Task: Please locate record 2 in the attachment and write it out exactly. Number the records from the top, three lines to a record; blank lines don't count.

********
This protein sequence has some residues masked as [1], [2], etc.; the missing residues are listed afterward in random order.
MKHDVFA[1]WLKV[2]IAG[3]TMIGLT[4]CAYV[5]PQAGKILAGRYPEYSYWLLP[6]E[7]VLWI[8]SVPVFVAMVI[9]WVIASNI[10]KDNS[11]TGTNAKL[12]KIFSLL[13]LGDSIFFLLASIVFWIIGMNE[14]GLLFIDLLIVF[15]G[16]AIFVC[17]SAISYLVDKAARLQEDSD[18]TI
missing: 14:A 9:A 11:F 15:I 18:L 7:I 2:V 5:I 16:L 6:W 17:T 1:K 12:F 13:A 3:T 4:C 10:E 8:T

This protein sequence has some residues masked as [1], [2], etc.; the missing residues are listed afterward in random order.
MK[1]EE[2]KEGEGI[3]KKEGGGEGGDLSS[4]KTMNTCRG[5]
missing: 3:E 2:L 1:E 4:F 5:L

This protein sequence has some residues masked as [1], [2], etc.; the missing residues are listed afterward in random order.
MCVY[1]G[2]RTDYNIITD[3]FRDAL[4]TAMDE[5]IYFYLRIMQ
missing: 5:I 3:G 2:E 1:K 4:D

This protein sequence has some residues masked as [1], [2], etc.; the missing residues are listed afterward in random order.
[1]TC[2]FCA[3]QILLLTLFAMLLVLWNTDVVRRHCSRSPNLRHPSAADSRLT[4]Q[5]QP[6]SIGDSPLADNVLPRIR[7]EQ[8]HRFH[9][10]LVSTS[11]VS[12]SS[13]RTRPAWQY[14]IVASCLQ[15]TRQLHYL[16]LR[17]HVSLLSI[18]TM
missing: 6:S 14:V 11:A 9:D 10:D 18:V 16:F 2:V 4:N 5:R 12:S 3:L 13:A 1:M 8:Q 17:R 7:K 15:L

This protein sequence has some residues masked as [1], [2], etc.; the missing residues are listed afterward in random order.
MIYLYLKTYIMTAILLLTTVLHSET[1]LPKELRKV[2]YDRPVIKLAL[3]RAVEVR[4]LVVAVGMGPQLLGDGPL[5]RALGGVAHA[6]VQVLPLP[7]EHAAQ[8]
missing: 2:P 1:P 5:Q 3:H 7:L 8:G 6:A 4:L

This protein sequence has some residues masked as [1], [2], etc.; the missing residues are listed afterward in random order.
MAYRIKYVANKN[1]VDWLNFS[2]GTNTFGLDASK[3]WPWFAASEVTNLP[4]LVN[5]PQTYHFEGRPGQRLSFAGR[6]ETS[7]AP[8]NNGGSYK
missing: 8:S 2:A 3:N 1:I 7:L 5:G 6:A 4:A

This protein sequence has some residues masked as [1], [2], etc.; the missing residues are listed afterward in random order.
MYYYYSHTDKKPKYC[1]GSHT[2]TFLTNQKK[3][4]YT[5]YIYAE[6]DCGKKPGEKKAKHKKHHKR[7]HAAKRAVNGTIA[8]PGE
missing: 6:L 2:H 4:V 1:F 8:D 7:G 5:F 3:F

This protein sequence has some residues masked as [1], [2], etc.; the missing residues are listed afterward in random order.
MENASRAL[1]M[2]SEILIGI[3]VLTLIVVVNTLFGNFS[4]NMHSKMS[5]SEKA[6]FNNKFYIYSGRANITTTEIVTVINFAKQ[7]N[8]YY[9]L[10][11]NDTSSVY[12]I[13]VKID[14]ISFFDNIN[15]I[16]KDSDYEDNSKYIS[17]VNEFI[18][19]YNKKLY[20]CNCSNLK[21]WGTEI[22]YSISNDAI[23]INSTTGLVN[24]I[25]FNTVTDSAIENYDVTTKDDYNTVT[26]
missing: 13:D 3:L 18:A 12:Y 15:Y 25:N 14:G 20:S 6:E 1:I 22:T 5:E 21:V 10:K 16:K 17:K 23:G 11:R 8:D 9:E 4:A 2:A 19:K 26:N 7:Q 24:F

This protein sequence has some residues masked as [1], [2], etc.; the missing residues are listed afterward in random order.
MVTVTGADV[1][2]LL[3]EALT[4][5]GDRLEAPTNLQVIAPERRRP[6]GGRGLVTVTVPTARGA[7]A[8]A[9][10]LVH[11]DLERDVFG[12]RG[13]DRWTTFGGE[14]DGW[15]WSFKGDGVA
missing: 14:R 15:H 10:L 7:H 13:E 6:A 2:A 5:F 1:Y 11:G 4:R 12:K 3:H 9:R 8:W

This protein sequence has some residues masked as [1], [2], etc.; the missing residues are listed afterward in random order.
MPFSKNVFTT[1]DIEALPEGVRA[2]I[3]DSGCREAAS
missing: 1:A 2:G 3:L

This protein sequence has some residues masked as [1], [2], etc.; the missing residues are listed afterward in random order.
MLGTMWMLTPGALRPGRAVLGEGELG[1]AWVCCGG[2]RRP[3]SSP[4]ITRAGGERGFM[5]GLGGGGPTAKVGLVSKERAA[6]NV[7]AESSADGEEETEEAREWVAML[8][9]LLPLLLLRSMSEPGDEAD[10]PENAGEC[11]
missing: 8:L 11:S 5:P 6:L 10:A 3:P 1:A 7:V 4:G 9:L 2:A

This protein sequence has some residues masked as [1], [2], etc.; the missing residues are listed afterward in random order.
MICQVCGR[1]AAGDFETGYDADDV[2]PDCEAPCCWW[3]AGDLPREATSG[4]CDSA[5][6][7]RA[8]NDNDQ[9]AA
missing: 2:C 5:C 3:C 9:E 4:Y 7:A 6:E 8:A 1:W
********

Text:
This protein sequence has some residues masked as [1], [2], etc.; the missing residues are listed afterward in random order.
MK[1]EE[2]KEGEGI[3]KKEGGGEGGDLSS[4]KTMNTCRG[5]
missing: 3:E 2:L 1:E 4:F 5:L